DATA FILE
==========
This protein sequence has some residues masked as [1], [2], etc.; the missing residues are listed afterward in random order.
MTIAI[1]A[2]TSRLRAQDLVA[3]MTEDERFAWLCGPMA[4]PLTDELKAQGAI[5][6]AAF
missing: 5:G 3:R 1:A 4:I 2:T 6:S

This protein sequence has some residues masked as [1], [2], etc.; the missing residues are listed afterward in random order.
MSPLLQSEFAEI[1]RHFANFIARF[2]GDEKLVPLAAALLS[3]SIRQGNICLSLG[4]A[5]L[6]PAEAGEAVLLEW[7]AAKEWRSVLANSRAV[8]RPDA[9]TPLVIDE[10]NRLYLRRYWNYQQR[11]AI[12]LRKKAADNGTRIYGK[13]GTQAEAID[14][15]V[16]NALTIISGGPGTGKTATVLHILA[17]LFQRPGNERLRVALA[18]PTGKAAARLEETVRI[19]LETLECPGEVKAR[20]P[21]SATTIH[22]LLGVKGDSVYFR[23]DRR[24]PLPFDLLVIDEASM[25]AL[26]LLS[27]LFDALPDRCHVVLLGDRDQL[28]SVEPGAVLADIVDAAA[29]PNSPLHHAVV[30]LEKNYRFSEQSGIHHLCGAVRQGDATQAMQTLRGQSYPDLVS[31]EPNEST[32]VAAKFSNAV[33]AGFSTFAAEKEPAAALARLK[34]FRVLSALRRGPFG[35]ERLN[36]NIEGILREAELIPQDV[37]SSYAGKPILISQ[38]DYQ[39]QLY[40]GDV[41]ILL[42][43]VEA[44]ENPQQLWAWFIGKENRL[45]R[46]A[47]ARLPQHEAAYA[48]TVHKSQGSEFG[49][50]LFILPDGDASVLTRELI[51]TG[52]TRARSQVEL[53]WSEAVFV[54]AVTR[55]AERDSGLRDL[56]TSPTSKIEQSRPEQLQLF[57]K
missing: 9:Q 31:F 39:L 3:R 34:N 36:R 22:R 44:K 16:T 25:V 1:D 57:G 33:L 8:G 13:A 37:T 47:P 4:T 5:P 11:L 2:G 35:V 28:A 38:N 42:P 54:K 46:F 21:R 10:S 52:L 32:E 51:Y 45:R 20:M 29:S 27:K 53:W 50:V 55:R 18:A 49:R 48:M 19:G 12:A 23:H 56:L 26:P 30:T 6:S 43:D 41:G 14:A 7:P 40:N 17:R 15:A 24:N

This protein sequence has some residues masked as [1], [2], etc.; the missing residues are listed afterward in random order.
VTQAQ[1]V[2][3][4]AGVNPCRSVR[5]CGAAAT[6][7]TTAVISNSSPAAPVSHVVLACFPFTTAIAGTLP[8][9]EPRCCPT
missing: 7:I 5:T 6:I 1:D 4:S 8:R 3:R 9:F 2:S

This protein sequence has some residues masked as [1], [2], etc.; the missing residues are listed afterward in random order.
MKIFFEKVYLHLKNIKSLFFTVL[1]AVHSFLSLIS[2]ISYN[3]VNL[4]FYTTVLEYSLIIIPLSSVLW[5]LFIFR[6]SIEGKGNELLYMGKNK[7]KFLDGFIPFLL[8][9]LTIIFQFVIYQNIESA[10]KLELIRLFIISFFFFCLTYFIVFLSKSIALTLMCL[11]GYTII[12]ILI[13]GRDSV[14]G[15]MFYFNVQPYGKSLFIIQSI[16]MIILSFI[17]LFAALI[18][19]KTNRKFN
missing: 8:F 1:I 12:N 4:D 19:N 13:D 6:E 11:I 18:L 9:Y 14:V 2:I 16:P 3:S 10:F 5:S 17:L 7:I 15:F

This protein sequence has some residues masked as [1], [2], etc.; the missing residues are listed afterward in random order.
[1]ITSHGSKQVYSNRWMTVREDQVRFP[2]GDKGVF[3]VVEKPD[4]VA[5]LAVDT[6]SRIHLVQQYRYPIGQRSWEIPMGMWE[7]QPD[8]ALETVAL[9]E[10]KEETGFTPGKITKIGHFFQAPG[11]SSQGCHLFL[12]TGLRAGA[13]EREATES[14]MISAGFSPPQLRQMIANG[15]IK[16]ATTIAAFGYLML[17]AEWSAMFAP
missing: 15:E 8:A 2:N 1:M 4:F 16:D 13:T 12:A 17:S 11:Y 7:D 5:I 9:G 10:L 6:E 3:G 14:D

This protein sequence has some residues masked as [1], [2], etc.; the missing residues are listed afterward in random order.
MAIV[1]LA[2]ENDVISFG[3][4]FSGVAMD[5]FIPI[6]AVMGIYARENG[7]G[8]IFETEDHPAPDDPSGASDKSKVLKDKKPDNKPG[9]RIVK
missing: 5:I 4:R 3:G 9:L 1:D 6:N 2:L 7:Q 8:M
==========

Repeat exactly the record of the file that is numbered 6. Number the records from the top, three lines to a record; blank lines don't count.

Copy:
This protein sequence has some residues masked as [1], [2], etc.; the missing residues are listed afterward in random order.
MAIV[1]LA[2]ENDVISFG[3][4]FSGVAMD[5]FIPI[6]AVMGIYARENG[7]G[8]IFETEDHPAPDDPSGASDKSKVLKDKKPDNKPG[9]RIVK
missing: 5:I 4:R 3:G 9:L 1:D 6:N 2:L 7:Q 8:M